NetEase Launches Luxury Online Shopping Site, NetEase Premier

“NetEase Premier” Touts “Global Brands,” “100 Percent Authentic Products,” “7 Day Return Policy”

NetEase Premier (

NetEase Premier (

While Taobao maintains a dominant lead in the nascent Chinese e-commerce industry, several startups are looking to get a piece of the burgeoning market by specializing in international luxury brands. Following the lead of Shouke, a members-only flash sale site run by Adrienne Ma, and Yoox, the Chinese online portal NetEase (网易) has launched its own luxury online shopping platform, “NetEase Premier” ( Touting discounts of up to 80 percent on top brands like Hermes, Gucci and Louis Vuitton, NetEase Premier is the portal’s third foray into e-commerce, following its NetEase mall, online travel business, and third-party online payment service, ePay (网易宝).

According to NetEase, the “Premier” platform stocks watches, handbags, apparel, shoes and jewelry. Addressing concerns about counterfeiting, NetEase Premier provides certificates of authenticity with every purchase. In recent months, we’ve seen moves by competitors like Yoox to combat counterfeiting by inserting RFID chips into each item it sells in mainland China. Additionally, NetEase is heavily promoting its 24-hour customer service hotline, 7 day no-questions-asked returns, and national shipping service. Currently, NetEase Premier supports three payment methods: NetEase ePay, online bank transfer, and Yeepay (联通卡).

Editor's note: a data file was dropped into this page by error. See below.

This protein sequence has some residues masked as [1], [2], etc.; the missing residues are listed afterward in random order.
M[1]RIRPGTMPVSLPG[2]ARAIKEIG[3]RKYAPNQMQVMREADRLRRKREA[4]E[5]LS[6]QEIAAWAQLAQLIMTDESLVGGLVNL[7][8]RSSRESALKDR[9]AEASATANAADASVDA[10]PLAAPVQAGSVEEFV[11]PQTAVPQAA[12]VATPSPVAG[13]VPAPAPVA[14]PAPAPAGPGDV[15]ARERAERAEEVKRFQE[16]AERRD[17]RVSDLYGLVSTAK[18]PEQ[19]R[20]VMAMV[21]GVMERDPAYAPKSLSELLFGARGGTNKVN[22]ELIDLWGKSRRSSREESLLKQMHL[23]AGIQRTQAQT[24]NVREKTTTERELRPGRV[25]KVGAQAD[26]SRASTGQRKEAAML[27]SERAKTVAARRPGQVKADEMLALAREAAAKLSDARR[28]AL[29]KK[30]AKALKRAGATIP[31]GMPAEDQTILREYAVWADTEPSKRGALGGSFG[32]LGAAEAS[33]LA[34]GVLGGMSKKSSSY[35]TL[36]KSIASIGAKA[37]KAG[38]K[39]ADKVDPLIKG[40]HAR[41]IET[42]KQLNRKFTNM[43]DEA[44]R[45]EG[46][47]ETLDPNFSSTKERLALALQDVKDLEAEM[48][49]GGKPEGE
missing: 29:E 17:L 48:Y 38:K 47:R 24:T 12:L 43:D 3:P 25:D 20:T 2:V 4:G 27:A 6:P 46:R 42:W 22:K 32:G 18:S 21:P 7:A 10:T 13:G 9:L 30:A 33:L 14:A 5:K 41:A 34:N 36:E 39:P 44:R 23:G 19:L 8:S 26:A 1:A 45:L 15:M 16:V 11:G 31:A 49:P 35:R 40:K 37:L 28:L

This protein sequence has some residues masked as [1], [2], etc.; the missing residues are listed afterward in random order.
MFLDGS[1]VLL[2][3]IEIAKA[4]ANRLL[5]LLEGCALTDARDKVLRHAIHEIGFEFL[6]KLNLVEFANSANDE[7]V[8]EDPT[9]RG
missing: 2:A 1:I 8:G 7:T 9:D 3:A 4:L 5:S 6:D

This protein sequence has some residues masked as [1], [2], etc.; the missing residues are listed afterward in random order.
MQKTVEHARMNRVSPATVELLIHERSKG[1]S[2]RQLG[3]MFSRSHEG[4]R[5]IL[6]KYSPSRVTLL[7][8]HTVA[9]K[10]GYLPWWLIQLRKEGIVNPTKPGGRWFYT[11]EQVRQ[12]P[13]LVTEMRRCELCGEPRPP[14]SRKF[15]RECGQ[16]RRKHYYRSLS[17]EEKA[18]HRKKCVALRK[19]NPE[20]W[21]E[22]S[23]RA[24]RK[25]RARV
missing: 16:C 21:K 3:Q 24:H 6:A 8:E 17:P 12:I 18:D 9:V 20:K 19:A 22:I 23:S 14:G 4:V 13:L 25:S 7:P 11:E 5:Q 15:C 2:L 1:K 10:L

Chinese-language media notes that China’s budding online luxury retail sector coincides with stricter enforcement of “Customs Rule 54” (海关54号), put in place late last year, which imposes stricter retroactive customs taxes on luxury goods worth more than 5000 yuan (US$760) purchased overseas. While similar rules have been on the books for quite a while, Chinese analysts recently pointed out that authorities sought to better enforce the law after the rampant smuggling of Apple’s iPhone and iPad from Hong Kong.

According to recent estimates, only around 30 percent of luxury goods purchased by mainland Chinese are bought within the country, with 60-70 percent of purchases being made in Hong Kong, abroad, or via third-party shoppers based in Europe or North America. With the stricter implementation of Rule 54, and the murmurs we’ve heard about more crackdowns on luxury goods coming across the border from Hong Kong or Macau, it’s no surprise shopping platforms like Shouke and NetEase Premier are starting to proliferate.


Fashion, Hard Luxury